He also starred in and was an associate producer on An Occurrence at Owl Creek Bridge, which was a remake of the 1962 Academy Award winning film. He was also in The Pain Within released 2010 and also was executive producer of and starred in Biophage, which was just released in 2011.
Most recently, he was in production of a documentary called Why God Quit Talking.
“I directed it and I’m the co-executive producer with Good life Media and my company, Dangerous Curves. It’s due out in 2012 and we got to film in Germany, London, and Belgium,” he recounted.
Aaron has also done a variety of national commercials, including a P.S.A. on AIDS that he received the “ACE Award,” which was the cable equivalent of the Emmys, which eventually absorbed them.
“I remember my first national commercial was with Paul Rodriguez. He was Pepsi man and I was Pepsi pup or kid. We filmed it at Kennywood Park, a theme park in Pennsylvania. They shut down the park to film. It was so awesome!!!! I think I rode the laser loop like 10 times in row" he recalled.
His training includes study with Anna Strasberg at the Lee Strasberg Studio in London and Janet Alhanti at Black Box Theater in Los Angeles. “She was intense!” he recalls.
Aaron also studied with Shari Rhodes in Columbus, Ohio, Tom Capps in Pennsylvania, John Kirby also in Los Angeles, and Kenneth Gargaro at the Pittsburgh Playhouse.
“Barry Wood was the first professional director I ever worked with and to this day I still talk to him and have done many shows with him,” he reminisced.
About his years in London, Aaron says, "What can I say? I was at one of the most famous acting schools in the world - The Actors Studio - and working on a show. I was in heaven! I loved London and it is a home away from home to me. I was sad to leave when I did. But I knew something big was going to happen!” he predicted. And it did. That is when he ¬¬¬¬¬¬¬¬¬¬¬¬¬¬¬¬¬¬¬¬¬¬¬¬¬ ¬¬¬left London England and moved to Los Angeles.
Aaron is most proud of the work he has done helping aspiring actors break into the acting industry. He travels the country coaching up and coming talent in the art of acting, specializing in monologue and audition preparation, scene study, character breakdown, and improvisation.
“I like love working with kids that are on the same path that was on. I get them before they are jaded. When I start with them, this is all new and exciting to them. They are not in it for the money or the fame. There in it cause they love to perform! And that's what this is all about,” he stated emphatically.
His dedication to teaching young people is evident.
“Yes, you have to love this - sleep this - eat this. But you've got to love to perform. When I started Dangerous Curves, my studio in Cape Coral, Florida, I did it because there was no outlet for young performers on this coast to get training. I also want to give these young actors the real info they need! I don't care if you’re 100 years old - you can still learn more about yourself and your craft,” he remarked.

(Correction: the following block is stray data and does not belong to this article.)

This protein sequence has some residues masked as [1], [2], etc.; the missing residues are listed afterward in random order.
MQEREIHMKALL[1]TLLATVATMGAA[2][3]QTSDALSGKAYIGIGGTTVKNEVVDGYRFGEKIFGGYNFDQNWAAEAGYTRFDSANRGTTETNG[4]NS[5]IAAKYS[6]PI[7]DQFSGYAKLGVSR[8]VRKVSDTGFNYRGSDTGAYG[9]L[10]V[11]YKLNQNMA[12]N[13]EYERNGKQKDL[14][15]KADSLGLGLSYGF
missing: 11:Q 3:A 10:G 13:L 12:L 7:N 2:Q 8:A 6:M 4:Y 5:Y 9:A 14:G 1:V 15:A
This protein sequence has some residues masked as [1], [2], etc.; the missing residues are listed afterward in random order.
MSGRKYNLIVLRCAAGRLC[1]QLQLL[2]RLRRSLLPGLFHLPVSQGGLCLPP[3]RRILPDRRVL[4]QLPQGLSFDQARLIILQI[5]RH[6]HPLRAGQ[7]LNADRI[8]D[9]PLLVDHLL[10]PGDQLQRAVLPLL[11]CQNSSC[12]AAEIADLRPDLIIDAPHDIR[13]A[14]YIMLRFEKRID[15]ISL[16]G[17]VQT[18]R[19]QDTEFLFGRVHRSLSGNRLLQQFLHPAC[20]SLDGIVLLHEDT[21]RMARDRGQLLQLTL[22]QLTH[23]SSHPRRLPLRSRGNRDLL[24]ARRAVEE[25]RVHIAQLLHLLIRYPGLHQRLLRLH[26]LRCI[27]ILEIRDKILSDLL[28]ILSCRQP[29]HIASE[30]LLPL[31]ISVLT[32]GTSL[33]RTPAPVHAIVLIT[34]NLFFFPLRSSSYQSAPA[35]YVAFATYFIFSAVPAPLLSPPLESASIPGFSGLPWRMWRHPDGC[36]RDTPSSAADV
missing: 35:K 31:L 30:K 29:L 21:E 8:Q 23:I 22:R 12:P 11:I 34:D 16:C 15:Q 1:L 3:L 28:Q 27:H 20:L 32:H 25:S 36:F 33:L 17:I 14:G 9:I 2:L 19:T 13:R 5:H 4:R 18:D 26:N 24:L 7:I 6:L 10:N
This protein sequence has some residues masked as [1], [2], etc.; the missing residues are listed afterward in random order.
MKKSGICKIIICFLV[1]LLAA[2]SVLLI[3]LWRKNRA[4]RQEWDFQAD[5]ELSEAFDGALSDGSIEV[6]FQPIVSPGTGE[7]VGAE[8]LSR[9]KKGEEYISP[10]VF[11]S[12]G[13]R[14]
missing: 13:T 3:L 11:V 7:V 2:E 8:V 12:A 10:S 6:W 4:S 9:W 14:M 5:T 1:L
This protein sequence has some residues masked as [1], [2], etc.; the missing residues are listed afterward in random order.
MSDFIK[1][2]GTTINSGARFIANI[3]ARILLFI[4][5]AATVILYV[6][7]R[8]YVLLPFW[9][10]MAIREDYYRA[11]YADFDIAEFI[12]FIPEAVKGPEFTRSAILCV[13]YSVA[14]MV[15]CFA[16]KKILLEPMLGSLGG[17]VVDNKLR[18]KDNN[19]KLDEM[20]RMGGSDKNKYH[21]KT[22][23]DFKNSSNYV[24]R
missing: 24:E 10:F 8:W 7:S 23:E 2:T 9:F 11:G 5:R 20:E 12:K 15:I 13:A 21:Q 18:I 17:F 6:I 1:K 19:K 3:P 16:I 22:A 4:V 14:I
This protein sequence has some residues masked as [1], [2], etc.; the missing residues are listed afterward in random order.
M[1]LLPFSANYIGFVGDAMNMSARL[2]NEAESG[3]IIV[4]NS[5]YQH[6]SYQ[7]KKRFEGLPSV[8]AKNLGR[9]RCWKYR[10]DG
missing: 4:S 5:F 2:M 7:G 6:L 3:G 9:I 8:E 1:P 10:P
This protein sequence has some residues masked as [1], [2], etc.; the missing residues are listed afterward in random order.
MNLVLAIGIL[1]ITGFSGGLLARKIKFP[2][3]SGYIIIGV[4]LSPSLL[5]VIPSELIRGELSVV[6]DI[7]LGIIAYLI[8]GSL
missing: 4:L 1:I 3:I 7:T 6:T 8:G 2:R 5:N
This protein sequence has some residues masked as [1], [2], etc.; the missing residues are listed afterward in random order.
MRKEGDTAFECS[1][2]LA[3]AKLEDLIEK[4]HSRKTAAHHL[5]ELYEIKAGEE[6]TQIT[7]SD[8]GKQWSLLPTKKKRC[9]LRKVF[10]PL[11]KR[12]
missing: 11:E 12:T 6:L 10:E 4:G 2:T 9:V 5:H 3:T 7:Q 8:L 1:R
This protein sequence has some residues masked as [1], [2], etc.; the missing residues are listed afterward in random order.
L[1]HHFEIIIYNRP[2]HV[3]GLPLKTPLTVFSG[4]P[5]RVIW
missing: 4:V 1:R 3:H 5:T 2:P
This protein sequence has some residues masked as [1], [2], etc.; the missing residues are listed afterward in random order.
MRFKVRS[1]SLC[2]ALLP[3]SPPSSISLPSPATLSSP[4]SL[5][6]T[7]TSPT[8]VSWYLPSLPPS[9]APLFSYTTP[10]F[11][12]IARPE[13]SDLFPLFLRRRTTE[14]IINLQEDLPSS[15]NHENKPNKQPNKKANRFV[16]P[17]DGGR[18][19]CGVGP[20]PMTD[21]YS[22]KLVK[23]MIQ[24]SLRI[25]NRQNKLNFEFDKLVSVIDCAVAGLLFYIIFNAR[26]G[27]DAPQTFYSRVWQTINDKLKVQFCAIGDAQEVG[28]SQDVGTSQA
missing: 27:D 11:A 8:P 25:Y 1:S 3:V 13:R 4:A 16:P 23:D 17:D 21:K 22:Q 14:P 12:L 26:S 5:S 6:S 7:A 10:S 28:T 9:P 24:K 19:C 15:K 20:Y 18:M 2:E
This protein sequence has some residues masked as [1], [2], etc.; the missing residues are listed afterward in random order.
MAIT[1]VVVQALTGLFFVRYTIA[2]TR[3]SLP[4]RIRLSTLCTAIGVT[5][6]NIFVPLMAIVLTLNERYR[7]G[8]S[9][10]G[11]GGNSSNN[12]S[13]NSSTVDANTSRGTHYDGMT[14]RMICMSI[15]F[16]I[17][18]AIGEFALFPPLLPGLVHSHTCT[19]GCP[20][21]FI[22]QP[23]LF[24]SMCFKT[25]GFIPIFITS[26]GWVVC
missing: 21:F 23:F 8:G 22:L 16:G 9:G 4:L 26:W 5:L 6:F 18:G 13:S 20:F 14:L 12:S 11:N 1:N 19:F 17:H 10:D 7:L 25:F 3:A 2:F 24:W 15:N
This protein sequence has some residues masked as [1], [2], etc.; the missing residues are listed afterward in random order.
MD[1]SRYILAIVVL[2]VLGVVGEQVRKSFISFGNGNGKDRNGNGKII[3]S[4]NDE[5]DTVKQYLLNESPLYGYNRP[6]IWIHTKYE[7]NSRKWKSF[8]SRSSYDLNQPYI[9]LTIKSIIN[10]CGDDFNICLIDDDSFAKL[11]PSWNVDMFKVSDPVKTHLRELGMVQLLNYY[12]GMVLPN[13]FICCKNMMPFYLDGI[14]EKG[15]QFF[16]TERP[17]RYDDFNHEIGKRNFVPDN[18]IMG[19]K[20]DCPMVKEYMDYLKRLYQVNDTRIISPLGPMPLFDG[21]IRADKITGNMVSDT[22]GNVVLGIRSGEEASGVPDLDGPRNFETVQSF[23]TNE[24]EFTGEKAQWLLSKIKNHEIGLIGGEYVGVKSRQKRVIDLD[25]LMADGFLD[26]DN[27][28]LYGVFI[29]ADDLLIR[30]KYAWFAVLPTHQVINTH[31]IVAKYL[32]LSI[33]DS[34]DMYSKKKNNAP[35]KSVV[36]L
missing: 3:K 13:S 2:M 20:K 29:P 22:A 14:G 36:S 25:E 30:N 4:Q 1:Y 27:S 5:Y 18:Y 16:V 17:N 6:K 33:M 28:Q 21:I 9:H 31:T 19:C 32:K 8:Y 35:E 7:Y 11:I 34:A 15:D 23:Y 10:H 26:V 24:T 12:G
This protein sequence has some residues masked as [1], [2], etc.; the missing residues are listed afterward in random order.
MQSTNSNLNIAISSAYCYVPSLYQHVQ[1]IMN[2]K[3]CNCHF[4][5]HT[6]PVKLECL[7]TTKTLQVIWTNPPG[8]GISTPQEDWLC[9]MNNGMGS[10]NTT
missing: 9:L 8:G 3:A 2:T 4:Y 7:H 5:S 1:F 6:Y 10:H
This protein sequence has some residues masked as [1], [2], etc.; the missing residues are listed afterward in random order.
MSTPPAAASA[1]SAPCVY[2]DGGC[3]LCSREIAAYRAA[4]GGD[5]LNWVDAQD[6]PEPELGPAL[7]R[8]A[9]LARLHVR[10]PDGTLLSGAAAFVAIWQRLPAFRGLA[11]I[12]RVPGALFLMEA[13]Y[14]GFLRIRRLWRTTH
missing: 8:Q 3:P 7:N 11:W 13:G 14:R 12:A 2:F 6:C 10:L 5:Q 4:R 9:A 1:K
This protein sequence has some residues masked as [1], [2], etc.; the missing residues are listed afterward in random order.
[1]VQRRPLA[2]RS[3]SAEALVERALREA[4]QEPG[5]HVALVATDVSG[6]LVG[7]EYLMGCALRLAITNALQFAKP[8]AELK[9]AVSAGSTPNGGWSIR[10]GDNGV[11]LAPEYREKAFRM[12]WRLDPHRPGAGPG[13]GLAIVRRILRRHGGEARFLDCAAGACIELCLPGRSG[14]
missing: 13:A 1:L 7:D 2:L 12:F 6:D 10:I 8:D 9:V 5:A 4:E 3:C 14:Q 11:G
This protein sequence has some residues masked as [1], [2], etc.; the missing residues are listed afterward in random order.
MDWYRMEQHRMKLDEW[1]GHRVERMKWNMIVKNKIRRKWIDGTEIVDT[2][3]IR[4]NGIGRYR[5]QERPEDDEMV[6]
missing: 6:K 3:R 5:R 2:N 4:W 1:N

In his off time, Aaron speaks to students about drugs, peer pressure, and many other topics affecting them.
“I go around the country to high schools and middle schools and I do a reenactment of a situation to get these kids aware of their choices, and how one mistake can cost you your future,” he warned.
He also works hand-in-hand with non-profit organizations, such as D.A.R.E., Make-A-Wish, St. Jude’s Hospital, Special Olympics, the Love Ride for MDA, and the Ami Thom Foundation, just to name a few.
“I enjoy giving back to the community that has given me so much. It’s the least I can do and try to help others that might be facing adversity in life,” he philosophized. “And if I can help in any way shape or form I will. We need to use our gifts in any way we can to help.”
For fun, his special skills include dancing, juggling with pins and balls, motor and pedal cycling, wrestling, snow skiing, various forms of skating, including ice, roller, inline, and speed. He prides himself on his various dialects and voices.
Aaron, when he was five years old, may been overwhelmed by his initial experience of acting and passed out in his first play, You’re a Good Man Charlie Brown, but his is alive, alert, and has been totally committed to his acting career ever since. Aaron is available for training, classes, and seminars. He can be contacted at 818-370-8593 cell or email firstname.lastname@example.org